• Location: Passchendaele, Belgium

• Casualties: “Officially” 245,000 British casualties, may be up to 400,000. Between 200,000-400,000 German casualties. Almost 16,000 Canadian deaths.

Technology/Hardships• Between destroyed drainage

systems due to shelling and the near constant rain, Passchendaele was called the “battle of the mud”.

• Soldiers and horses were known to drown in the mud if they stepped off the duckboards. Machinery was sucked under.

• The Allies only gained 7km of territory and that was taken back by the Germans shortly after.

Importance to Canada• Prime Minister Rober Borden

to the British Prime Minister;

“Mr. Prime Minister, I want to tell you that if there is a repetition of the battle of Passchendaele, not a Canadian soldier will leave the shores of Canada as long as the Canadian people entrust the government of Canada to my hands”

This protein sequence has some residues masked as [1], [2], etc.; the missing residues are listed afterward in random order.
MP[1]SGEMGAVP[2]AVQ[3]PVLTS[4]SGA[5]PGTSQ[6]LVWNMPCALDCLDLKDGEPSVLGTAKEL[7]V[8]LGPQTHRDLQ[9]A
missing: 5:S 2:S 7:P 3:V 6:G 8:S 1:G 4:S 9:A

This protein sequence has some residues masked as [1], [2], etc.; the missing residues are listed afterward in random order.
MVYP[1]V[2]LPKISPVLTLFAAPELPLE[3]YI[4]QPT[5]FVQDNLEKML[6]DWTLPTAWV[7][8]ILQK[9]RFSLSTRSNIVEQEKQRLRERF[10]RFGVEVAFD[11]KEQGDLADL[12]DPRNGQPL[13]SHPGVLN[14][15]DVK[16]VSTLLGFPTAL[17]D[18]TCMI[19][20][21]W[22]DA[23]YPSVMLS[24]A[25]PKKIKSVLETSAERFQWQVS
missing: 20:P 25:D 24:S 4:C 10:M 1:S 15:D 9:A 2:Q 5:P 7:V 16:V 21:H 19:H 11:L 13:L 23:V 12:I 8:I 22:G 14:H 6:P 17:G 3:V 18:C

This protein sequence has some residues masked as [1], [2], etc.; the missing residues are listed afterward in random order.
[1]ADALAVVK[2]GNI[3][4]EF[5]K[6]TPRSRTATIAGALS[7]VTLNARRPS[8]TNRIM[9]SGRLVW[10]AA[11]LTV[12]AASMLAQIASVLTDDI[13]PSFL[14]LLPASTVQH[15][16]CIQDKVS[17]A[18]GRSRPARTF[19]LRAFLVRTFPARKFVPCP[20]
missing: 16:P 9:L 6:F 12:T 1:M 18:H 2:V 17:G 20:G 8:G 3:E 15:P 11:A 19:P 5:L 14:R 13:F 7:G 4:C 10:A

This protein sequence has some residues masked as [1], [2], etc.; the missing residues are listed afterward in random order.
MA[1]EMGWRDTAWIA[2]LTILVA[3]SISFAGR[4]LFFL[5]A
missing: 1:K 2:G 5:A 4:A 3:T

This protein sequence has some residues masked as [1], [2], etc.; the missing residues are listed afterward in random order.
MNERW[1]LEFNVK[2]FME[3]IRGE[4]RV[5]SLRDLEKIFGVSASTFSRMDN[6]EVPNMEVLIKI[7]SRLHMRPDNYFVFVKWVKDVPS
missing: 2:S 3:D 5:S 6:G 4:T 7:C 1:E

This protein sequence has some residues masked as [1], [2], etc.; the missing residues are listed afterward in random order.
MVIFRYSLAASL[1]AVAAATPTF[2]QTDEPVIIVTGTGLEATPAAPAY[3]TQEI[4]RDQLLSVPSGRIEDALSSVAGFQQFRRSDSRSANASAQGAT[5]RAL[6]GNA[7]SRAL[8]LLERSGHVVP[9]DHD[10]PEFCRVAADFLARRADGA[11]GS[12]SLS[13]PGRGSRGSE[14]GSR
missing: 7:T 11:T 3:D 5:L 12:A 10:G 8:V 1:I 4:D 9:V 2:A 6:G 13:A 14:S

Importance to Canada

• Despite massive loss of life and horrific conditions, Canadians were once again able to gain their objective

• The impression of Canadians as fierce, elite, and deadly persisted and grew

Aboriginal Soldiers• 4000 Aboriginal Canadians

volunteered for the Armed Forces- often as snipers

• Frances Pegahmagabow was the deadliest shot in the war - he gained over 400 kills between 1914 and 1918

• Aboriginal veterans received less than white veterans from the government after the war

• Contributions of Aboriginal soldiers are not well recognized, even today

War in the AirWar in the Air

Canadian Air Force?• There is NO Canadian Air Force

during WWI

• Canadian Pilots flew with the RAF (Royal Air Force of Britain)